Opin vísindi

Hekla 1947, 1845, 1510 and 1158 tephra in Finland: challenges of tracing tephra from moderate eruptions

Show simple item record

dc.contributor Háskóli Íslands
dc.contributor University of Iceland
dc.contributor.author Kalliokoski, Maarit
dc.contributor.author Guðmundsdóttir, Esther Ruth
dc.contributor.author Wastegård, Stefan
dc.date.accessioned 2020-12-07T14:19:14Z
dc.date.available 2020-12-07T14:19:14Z
dc.date.issued 2020-07-04
dc.identifier.citation Kalliokoski, M., Guðmundsdóttir, E.R., Wastegård, S., 2020. Hekla 1947, 1845, 1510 and 1158 tephra in Finland: challenges of tracing tephra from moderate eruptions. Journal of Quaternary Science. doi:10.1002/jqs.3228
dc.identifier.issn 0267-8179
dc.identifier.issn 1099-1417 (eISSN)
dc.identifier.uri https://hdl.handle.net/20.500.11815/2276
dc.description Publisher's version (útgefin grein)
dc.description.abstract Several cryptotephra layers that originate from Icelandic volcanic eruptions with a volcanic explosivity index (VEI) of ≤ 4 and tephra volumes of < 1 km3 have previously been identified in Northern Europe, albeit within a restricted geographical area. One of these is the Hekla 1947 tephra that formed a visible fall-out in southern Finland. We searched for the Hekla 1947 tephra from peat archives within the previously inferred fall-out zone but found no evidence of its presence. Instead, we report the first identification of Hekla 1845 and Hekla 1510 cryptotephra layers outside of Iceland, the Faroe Islands, Ireland and the UK. Additionally, Hekla 1158 tephra was found in Finland for the first time. Our results confirm that Icelandic eruptions of moderate size can form cryptotephra deposits that are extensive enough to be used in inter-regional correlations of environmental archives and carry a great potential for refining regional tephrochronological frameworks. Our results also reveal that Icelandic tephra has been dispersed into Finnish airspace at least seven times during the past millennium and in addition to a direct eastward route the ash clouds can travel either via a northerly or a southerly transport pathway.
dc.description.sponsorship We thank Sami Jokinen for assistance with field work in Finland and Dr Maria Janebo for field assistance in Iceland. Professor Siwan Davies and Dr Gwydion Jones at Swansea University are thanked for their help with micromanipulator work. We are grateful to Dr Chris Hayward for support with EPMA at the University of Edinburgh. Financial support for field work and EPMA was received from the Finnish Cultural Foundation, Varsinais-Suomi Regional Fund and Suomen Tiedeseura. Maarit Kalliokoski acknowledges funding from the Nordic Volcanological Centre at the University of Iceland and the Doctoral Programme in Biology, Geography and Geology at the University of Turku.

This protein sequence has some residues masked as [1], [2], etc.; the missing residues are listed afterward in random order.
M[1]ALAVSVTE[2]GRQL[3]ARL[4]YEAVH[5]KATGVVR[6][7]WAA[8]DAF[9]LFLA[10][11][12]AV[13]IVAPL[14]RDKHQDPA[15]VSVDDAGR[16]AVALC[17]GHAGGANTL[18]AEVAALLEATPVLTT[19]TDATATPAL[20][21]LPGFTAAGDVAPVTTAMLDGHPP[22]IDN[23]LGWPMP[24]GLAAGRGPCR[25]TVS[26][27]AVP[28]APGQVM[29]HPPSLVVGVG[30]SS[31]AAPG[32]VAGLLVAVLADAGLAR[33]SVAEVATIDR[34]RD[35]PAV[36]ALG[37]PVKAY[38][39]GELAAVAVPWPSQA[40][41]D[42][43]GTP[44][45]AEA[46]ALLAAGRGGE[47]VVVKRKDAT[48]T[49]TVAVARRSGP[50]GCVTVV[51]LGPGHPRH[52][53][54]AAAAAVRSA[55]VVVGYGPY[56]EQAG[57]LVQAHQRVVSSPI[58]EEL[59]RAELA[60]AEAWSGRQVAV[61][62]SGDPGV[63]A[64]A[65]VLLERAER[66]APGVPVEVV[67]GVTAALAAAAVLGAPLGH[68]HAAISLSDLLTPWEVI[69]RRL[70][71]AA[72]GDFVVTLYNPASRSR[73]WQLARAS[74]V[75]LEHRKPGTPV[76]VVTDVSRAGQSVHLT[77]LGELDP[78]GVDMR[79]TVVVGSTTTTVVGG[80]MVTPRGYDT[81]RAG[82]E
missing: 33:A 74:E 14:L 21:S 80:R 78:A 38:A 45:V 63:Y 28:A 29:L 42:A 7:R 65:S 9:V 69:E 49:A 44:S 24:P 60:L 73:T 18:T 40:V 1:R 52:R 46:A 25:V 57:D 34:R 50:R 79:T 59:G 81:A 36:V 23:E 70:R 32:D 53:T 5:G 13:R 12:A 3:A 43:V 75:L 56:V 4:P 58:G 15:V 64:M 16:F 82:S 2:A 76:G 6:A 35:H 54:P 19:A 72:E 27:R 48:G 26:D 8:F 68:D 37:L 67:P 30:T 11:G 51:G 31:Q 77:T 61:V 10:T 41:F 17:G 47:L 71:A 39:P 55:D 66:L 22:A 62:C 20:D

dc.format.extent 803-816
dc.language.iso en
dc.publisher Wiley
dc.relation.ispartofseries Journal of Quaternary Science;35(6)
dc.rights info:eu-repo/semantics/openAccess
dc.subject Cryptotephra
dc.subject Finnish tephrochronology
dc.subject Hekla 1947
dc.subject Hekla volcano
dc.subject Icelandic moderate eruptions
dc.subject Heklueldar
dc.subject Gjóska
dc.title Hekla 1947, 1845, 1510 and 1158 tephra in Finland: challenges of tracing tephra from moderate eruptions
dc.type info:eu-repo/semantics/article
dcterms.license This is an open access article under the terms of the Creative Commons Attribution License, which permits use, distribution and reproduction in any medium, provided the original work is properly cited.
dc.description.version Peer Reviewed
dc.identifier.journal Journal of Quaternary Science
dc.identifier.doi 10.1002/jqs.3228
dc.relation.url https://onlinelibrary.wiley.com/doi/full/10.1002/jqs.3228
dc.contributor.department Jarðvísindastofnun (HÍ)
dc.contributor.department Institute of Earth Sciences (UI)
dc.contributor.school Verkfræði- og náttúruvísindasvið (HÍ)
dc.contributor.school School of Engineering and Natural Sciences (UI)

Files in this item

This item appears in the following Collection(s)

Show simple item record